Packup – A Script To Quickly Share Updates Via USB Drive In Arch Linux

Quickly Share Updates Via USB Drive In Arch Linux

A while ago, we have written a guide that described how to install packages offline in Ubuntu and its derivatives. Today, we are going to do the same in Arch Linux. This method will help you to install packages on any offline Arch Linux systems. By doing this, you can save your Internet bandwidth greatly if you have lot of Arch Linux systems. You don’t need to repetitively download packages on or update all Arch Linux systems on your network. Just update one Arch Linux system (let us call it as a main or server system) and pass the downloaded updates from the main system to all other Arch systems in the network. It doesn’t matter whether the other systems must have Internet connection or not. This is where Packup comes in handy. It is a simple script that allows you share the updates via USB stick or external hard disk. The main goal of Packup utility is to reduce internet bandwidth or to allow any offline systems in a possible manner using pacman and pacaur as package managers. This brief tutorial describes how to quickly share updates via USB or External drive to any offline Arch Linux systems.

Packup – A Script To Quickly Share Updates Via USB Drive In Arch Linux

For the demonstration purpose of this guide, we will be using two Arch Linux systems, one with Internet connection and another without Internet connection. And, we also a need a USB stick or external HDD with sufficient space available.

Steps to do on both systems (Offline and Online systems)

Install NodeJS on all systems. NodeJS is available on default repositories, so you can install it using Pacman as shown below.

sudo pacman -S nodejs npm

If you want to transfer AUR packages, you must have Pacaur installed on your Arch Linux system. Refer the following link to install Pacaur.

Steps to do on Internet-enabled (Online) system

Go to the your Internet-connected system, and plug-in your USB or External drive. Change to your USB drive and clone the Packup project.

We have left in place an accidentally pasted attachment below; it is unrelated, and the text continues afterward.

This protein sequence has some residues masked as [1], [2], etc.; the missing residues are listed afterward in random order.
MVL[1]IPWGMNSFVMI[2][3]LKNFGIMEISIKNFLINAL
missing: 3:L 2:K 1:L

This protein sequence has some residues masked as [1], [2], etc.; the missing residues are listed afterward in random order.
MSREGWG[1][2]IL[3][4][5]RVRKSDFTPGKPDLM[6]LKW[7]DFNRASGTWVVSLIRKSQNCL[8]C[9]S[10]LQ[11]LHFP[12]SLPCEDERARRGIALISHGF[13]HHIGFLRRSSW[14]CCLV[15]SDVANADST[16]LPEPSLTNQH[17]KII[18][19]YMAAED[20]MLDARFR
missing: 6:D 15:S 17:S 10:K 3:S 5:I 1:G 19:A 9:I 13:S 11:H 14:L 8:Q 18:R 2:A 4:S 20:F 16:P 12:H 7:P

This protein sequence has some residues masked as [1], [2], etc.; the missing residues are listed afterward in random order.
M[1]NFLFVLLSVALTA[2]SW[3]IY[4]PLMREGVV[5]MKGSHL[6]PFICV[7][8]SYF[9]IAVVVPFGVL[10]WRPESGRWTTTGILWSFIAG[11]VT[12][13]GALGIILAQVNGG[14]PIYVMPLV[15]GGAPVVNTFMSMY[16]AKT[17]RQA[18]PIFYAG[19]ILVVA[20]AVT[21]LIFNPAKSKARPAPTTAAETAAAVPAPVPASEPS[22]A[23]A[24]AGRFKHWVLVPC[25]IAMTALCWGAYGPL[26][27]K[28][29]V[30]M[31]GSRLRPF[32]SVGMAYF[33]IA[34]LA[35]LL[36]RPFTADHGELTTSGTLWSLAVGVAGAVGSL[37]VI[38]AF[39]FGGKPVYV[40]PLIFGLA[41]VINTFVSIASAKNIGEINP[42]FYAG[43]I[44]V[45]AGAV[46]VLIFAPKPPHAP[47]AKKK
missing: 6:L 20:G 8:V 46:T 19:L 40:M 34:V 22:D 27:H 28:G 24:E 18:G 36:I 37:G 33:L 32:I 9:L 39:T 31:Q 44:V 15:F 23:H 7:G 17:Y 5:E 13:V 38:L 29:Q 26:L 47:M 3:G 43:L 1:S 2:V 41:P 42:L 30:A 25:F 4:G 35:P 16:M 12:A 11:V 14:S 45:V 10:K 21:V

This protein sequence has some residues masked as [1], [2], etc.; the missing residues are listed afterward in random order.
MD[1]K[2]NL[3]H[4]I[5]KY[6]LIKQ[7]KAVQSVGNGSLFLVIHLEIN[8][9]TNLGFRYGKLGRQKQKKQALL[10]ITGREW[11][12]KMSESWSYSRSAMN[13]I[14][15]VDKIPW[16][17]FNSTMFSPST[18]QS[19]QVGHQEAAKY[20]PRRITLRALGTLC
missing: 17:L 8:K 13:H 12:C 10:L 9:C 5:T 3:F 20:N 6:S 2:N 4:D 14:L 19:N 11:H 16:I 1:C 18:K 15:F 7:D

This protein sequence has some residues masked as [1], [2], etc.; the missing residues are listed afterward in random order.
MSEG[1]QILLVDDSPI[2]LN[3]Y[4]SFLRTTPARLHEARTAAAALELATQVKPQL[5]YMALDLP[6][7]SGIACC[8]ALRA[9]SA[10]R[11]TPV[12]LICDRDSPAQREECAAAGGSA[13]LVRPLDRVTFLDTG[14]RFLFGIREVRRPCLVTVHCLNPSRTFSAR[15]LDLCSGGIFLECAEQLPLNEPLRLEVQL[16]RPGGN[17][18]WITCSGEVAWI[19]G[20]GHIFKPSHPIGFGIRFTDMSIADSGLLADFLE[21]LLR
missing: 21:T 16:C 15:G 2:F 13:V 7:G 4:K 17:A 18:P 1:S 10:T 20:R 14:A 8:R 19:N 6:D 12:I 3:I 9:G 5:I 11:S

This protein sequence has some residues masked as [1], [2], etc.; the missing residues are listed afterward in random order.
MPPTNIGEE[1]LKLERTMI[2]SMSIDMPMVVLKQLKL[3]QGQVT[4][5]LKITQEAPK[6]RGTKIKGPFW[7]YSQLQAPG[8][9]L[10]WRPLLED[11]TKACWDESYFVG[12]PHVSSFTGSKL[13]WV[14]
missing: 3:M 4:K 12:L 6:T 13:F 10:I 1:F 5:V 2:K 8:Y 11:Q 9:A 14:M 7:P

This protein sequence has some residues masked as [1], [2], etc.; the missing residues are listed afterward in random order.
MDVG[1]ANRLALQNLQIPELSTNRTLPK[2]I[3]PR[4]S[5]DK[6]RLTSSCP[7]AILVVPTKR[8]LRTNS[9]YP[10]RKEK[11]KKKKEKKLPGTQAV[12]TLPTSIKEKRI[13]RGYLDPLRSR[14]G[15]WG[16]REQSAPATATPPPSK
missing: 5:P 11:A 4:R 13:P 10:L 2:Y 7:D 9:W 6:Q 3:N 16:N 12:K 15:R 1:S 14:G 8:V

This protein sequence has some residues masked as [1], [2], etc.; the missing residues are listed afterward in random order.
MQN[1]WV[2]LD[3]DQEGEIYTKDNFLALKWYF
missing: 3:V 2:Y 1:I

cd /run/media/sk/bce5f14a-097a-41c5-88ec-c38e20410182/
git clone;

The contents of Packup GitHub repository will be cloned in a directory called “Packup” in your USB or external drive.

Switch to the “Packup” directory:

cd packup/

Run the following command to backup both all available local packages and the package index to your USB drive.


This will take a while depending upon the number packages available in your system.

Finally, run the following command:


You must run the above command before removing the USB drive.

Now, safely remove the USB drive and go to your offline system.

Steps to do on offline system

Plug-in the USB drive and go to the “Packup” directory in your USB drive. I have mounted my USB drive under /mnt.

cd /mnt/packup/

Next, update the index for pacman using command:

sudo cp ./sync/*.db /var/lib/pacman/sync/;

Then, run the following command:


This command will display the pacman command to manually update from the local packages (using pacman -U).

:: Execute this to upgrade from local package cache:

cd "/run/.../packup"; sudo pacman -U gcc-7.1.1-4-x86_64.pkg.tar.xz gdb-common-8.0-1-x86_64.pkg.tar.xz

Additionally, if you have missing packages that need to be downloaded from main computer (Internet-enabled system), it will display the command that you need to execute on the other computer (using “pacman -Sw –cachedir”).

:: Execute this to download upgrades into local package cache:

cd "/run/.../packup"; sudo pacman -Sw --cachedir "/run/.../packup" geoip ghostscript;

So, you can use the above command on an Internet-connected system and download the missing packages and execute them again in the offline system to update the packages. Sounds, great? Indeed!

Once you done with Packup, you can clean up the old packages from your USB drive as shown below.

cd /path/to/usb/drive/packup/

Don’t forget to run “sync” command before removing USB drive.

And, that’s all for now. As you can see, Packup is simple, yet very useful utility that needs to be keep in your arsenal. If you have a lot of Arch Linux systems, you can use this tool to save Internet bandwidth greatly.



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